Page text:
See also, Note, Right to Trial By Jury Under The Housing and Rent Act, 27 Notre Dame Law. 244 (1952); Case comments on U. S. v. Jepson, supra, found in 35 *20 Minn.L.Rev. 304 (1951), 4 Vanderbilt L. Rev. 170 (1950), and Wash.U.L.Q.1950: 635-641. But cf., Agwilines, Inc., v. N.L. R.B., 5 Cir., 1936, 87 F.2d 146 (involving a public remedy); U. S. v. Firman, D.C. W.D.Pa.1951, 98 F. Supp. 944 (jury trial not demanded as a matter of right). But see National Labor Relations Board v. Jones & Laughlin, 1937, 301 U.S. 1, 48, 57 S. Ct. 615, 81 L. Ed. 893; Creedon v. Arielly, D.C.W.D.N.Y.1948, 8 F.R.D. 265, 268 and authorities cited therein.

Suits for damages under other statutes are triable to a jury. Lewis v. Times Publishing Co., 5 Cir., 1950, 185 F.2d 457 (Fair Labor Standards); Ring v. Spina, 2 Cir., 1948, 166 F.2d 546 (Anti-Trust); Bereslavsky v. Kloeb, 6 Cir., 1947, 162 F.2d 862 (Patent Infringement); Sablosky v. Paramount Film Distributing Corp., D.C.E.D. Pa.1952, 13 F.R.D. 138 (Anti-Trust); U. S. v. Friedland, supra (Rent Control); U. S. v. Jepson, supra (Rent Control); U. S. v. Mesna, supra (Rent Control); U. S. v. Strymish, D.C.D.Mass.1949, 86 F. Supp. 999 (Rent Control); U. S. v. Hart, D.C.E.D.Va.1949, 86 F. Supp. 787 (Rent Control); Container Co. v. Carpenter Container Corp., D.C.Del.1949, 9 F.R.D. 261 (Anti-Trust); Olearchick v. American Steel Foundries, supra (Fair Labor Standards); Hartford-Empire Co. v. Glenshaw Glass Co., Inc., D.C.W.D.Pa.1943, 3 F.R.D. 50 (Anti-Trust).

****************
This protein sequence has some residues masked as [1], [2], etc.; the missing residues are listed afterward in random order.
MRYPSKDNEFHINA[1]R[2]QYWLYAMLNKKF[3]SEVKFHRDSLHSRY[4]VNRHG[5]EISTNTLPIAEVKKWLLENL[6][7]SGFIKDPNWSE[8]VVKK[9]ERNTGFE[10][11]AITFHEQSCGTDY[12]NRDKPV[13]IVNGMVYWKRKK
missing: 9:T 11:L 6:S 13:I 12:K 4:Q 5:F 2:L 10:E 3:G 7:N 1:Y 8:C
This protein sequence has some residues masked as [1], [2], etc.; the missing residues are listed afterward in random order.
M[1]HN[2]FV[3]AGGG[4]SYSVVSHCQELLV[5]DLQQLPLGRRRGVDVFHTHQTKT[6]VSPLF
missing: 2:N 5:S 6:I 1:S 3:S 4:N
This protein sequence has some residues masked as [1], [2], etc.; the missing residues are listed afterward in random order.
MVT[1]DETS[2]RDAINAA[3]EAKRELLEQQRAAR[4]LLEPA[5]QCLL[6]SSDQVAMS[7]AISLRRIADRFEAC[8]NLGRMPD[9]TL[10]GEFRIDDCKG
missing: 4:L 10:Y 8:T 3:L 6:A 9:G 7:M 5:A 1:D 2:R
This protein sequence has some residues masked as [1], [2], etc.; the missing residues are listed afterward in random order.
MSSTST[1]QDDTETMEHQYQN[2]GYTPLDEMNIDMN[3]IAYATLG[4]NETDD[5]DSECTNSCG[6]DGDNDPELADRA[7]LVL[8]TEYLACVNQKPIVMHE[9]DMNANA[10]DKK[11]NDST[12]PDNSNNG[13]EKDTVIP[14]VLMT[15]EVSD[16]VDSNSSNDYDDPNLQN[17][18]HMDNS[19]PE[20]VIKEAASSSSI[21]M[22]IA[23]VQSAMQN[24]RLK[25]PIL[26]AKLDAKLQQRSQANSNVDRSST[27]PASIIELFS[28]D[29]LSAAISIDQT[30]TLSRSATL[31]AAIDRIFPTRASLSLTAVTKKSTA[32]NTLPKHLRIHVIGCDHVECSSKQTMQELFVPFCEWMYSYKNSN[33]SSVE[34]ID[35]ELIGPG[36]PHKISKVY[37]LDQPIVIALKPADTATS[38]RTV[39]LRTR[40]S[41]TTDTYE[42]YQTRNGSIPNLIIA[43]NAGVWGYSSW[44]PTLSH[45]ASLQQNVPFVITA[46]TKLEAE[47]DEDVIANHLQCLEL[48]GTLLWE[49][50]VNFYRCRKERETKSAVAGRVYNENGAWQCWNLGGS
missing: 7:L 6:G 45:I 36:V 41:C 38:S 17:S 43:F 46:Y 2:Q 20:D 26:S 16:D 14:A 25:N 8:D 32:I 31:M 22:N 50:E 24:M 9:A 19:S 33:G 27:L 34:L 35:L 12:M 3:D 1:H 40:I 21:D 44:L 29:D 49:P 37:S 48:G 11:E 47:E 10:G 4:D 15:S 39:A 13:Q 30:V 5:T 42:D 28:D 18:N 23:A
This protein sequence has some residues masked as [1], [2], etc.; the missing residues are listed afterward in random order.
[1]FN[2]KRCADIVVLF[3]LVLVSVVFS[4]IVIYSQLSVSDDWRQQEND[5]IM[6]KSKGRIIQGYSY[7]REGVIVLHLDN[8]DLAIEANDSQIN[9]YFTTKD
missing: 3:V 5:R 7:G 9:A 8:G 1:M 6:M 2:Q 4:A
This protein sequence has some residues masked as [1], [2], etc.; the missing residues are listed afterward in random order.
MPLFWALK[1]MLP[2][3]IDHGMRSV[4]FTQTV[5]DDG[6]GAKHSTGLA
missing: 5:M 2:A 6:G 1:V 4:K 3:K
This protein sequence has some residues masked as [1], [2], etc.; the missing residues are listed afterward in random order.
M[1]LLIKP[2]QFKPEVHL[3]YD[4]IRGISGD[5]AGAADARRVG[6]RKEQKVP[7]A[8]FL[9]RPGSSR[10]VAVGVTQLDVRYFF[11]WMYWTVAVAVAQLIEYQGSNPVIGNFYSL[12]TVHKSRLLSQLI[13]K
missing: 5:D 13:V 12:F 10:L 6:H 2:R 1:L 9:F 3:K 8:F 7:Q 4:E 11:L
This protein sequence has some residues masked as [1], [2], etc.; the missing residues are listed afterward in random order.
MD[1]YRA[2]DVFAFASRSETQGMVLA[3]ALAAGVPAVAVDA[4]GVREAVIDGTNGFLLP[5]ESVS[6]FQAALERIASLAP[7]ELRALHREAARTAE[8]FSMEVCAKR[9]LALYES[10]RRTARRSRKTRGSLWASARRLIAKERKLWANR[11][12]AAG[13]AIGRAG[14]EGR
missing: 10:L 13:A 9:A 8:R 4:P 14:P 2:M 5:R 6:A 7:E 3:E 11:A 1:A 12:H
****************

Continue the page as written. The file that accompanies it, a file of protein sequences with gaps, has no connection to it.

In the recent case of Leimer v. Woods, supra, which involved the matter of a jury trial in a Rent Control case, the United States Court of Appeals for the Eighth Circuit stated in 196 F.2d at page 833:

 
"In the long range, if the right of trial by jury is actually to be preserved thus inviolate to the parties, its proclamation in legal letter can only be kept from becoming an artificiality by the accompaniment of a sympathetic judicial attitude. * * *"

In the present case the plaintiff does not, in reality, seek equitable relief. In reality, he seeks only to recover a money judgment. The action is therefore legal in nature.

There are two issues involved. The right of the veteran to be reinstated, which is determinative of the employer's liability, and the amount of damages, if any, to which the veteran is entitled. If the veteran was seeking re-employment and incidental damages, the issue of the right to reinstatement would undoubtedly be determined by the court inasmuch as the basic relief sought would be equitable, in the form of a mandatory injunction. In such a case the principle, that equity having assumed jurisdiction should go on to afford complete relief, would control. See, Beaunit Mills, Inc. v. Eday Fabrics Sales Corp., supra, 124 F.2d at page 566; Conrocode v. Ohio Bell Telephone Co., supra, 11 F.R.D. at page 303. See also, Levine v. Bernman, supra, and Whitver v. AalfsBaker Mfg. Co., supra. Both issues in the present case involve a factual determination, which historically has been the province of the jury.

It is the view of this court that a jury trial of all issues exists as a matter of right. It is ordered that the motion of the plaintiff to strike the defendant's demand for a jury trial be denied.